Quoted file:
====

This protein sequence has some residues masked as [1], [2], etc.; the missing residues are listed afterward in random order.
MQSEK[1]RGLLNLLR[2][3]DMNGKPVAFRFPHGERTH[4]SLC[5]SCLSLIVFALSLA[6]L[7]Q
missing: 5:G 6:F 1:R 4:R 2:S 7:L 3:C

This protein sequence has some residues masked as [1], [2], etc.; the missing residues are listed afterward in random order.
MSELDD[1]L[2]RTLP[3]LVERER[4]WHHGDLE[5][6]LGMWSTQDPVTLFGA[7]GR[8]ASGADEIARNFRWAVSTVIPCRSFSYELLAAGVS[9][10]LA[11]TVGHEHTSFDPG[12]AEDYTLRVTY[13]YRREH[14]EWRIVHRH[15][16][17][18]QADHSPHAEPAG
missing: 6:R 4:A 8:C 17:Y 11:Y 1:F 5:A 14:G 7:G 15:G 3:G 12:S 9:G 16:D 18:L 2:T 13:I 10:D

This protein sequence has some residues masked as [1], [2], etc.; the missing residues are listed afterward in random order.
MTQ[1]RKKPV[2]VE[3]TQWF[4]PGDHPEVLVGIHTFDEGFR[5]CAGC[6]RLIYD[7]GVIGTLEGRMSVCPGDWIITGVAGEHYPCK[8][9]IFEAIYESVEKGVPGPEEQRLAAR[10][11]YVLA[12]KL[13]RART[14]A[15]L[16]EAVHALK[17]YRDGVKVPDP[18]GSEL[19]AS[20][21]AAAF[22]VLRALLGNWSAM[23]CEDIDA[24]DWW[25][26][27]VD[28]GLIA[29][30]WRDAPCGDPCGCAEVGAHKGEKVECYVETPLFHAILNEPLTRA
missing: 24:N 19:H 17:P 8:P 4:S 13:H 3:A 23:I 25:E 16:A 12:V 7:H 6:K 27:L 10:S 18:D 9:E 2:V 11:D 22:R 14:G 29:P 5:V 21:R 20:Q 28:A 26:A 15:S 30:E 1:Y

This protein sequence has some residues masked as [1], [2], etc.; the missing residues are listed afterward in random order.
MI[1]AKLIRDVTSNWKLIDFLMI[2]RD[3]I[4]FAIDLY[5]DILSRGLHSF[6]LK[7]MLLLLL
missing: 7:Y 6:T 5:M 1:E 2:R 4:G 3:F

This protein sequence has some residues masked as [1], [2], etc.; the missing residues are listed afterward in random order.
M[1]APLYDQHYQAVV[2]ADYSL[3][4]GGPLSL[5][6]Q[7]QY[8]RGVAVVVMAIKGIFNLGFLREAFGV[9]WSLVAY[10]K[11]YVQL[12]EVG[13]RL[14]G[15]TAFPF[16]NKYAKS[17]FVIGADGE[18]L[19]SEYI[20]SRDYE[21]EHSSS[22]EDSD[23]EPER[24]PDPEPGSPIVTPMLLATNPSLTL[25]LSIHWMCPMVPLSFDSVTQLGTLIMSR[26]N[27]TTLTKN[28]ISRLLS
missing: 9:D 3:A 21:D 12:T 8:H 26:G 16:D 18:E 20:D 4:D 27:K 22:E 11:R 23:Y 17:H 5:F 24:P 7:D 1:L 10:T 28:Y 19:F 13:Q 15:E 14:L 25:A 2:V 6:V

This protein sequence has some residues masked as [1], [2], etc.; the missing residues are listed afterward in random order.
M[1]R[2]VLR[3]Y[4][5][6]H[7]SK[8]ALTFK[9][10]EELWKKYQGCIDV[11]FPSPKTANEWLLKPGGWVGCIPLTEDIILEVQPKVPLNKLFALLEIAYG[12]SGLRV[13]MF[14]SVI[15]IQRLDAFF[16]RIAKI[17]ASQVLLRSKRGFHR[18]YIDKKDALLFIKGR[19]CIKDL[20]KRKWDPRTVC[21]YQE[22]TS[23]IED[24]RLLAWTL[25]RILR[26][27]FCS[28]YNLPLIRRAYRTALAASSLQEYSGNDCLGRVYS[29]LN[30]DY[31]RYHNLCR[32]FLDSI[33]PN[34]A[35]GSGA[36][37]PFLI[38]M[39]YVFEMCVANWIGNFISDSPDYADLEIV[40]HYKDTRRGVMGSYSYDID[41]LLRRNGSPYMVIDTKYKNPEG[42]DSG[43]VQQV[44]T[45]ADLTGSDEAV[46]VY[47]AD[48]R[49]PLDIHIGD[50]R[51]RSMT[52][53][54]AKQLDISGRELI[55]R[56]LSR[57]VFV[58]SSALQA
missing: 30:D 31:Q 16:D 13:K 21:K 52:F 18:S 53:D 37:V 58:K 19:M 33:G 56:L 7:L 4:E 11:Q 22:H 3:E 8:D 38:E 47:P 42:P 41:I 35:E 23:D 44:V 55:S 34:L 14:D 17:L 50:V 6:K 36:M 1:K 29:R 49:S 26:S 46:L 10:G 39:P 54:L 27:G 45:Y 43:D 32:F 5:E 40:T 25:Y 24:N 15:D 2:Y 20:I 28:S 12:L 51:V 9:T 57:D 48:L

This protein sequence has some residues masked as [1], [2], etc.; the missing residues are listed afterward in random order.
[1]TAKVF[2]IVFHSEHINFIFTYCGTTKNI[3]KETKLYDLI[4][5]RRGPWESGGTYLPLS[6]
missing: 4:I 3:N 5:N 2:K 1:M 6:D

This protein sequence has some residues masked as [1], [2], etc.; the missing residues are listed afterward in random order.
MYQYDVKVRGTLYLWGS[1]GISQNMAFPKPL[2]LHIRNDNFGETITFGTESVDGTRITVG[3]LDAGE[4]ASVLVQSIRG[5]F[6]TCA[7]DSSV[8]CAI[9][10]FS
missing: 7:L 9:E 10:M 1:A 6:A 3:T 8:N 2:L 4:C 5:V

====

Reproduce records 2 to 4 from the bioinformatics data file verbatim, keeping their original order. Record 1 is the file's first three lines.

This protein sequence has some residues masked as [1], [2], etc.; the missing residues are listed afterward in random order.
MSELDD[1]L[2]RTLP[3]LVERER[4]WHHGDLE[5][6]LGMWSTQDPVTLFGA[7]GR[8]ASGADEIARNFRWAVSTVIPCRSFSYELLAAGVS[9][10]LA[11]TVGHEHTSFDPG[12]AEDYTLRVTY[13]YRREH[14]EWRIVHRH[15][16][17][18]QADHSPHAEPAG
missing: 6:R 4:A 8:C 17:Y 11:Y 1:F 5:A 14:G 7:G 15:G 3:G 12:S 9:G 16:D 18:L 2:T 13:I 10:D

This protein sequence has some residues masked as [1], [2], etc.; the missing residues are listed afterward in random order.
MTQ[1]RKKPV[2]VE[3]TQWF[4]PGDHPEVLVGIHTFDEGFR[5]CAGC[6]RLIYD[7]GVIGTLEGRMSVCPGDWIITGVAGEHYPCK[8][9]IFEAIYESVEKGVPGPEEQRLAAR[10][11]YVLA[12]KL[13]RART[14]A[15]L[16]EAVHALK[17]YRDGVKVPDP[18]GSEL[19]AS[20][21]AAAF[22]VLRALLGNWSAM[23]CEDIDA[24]DWW[25][26][27]VD[28]GLIA[29][30]WRDAPCGDPCGCAEVGAHKGEKVECYVETPLFHAILNEPLTRA
missing: 24:N 19:H 17:P 8:P 4:S 13:H 3:A 23:I 25:E 16:A 12:V 7:H 6:K 27:L 10:S 18:D 9:E 2:V 11:D 22:R 14:G 29:P 5:V 21:R 20:Q 28:A 26:A 15:S 30:E 1:Y

This protein sequence has some residues masked as [1], [2], etc.; the missing residues are listed afterward in random order.
MI[1]AKLIRDVTSNWKLIDFLMI[2]RD[3]I[4]FAIDLY[5]DILSRGLHSF[6]LK[7]MLLLLL
missing: 7:Y 6:T 5:M 1:E 2:R 4:G 3:F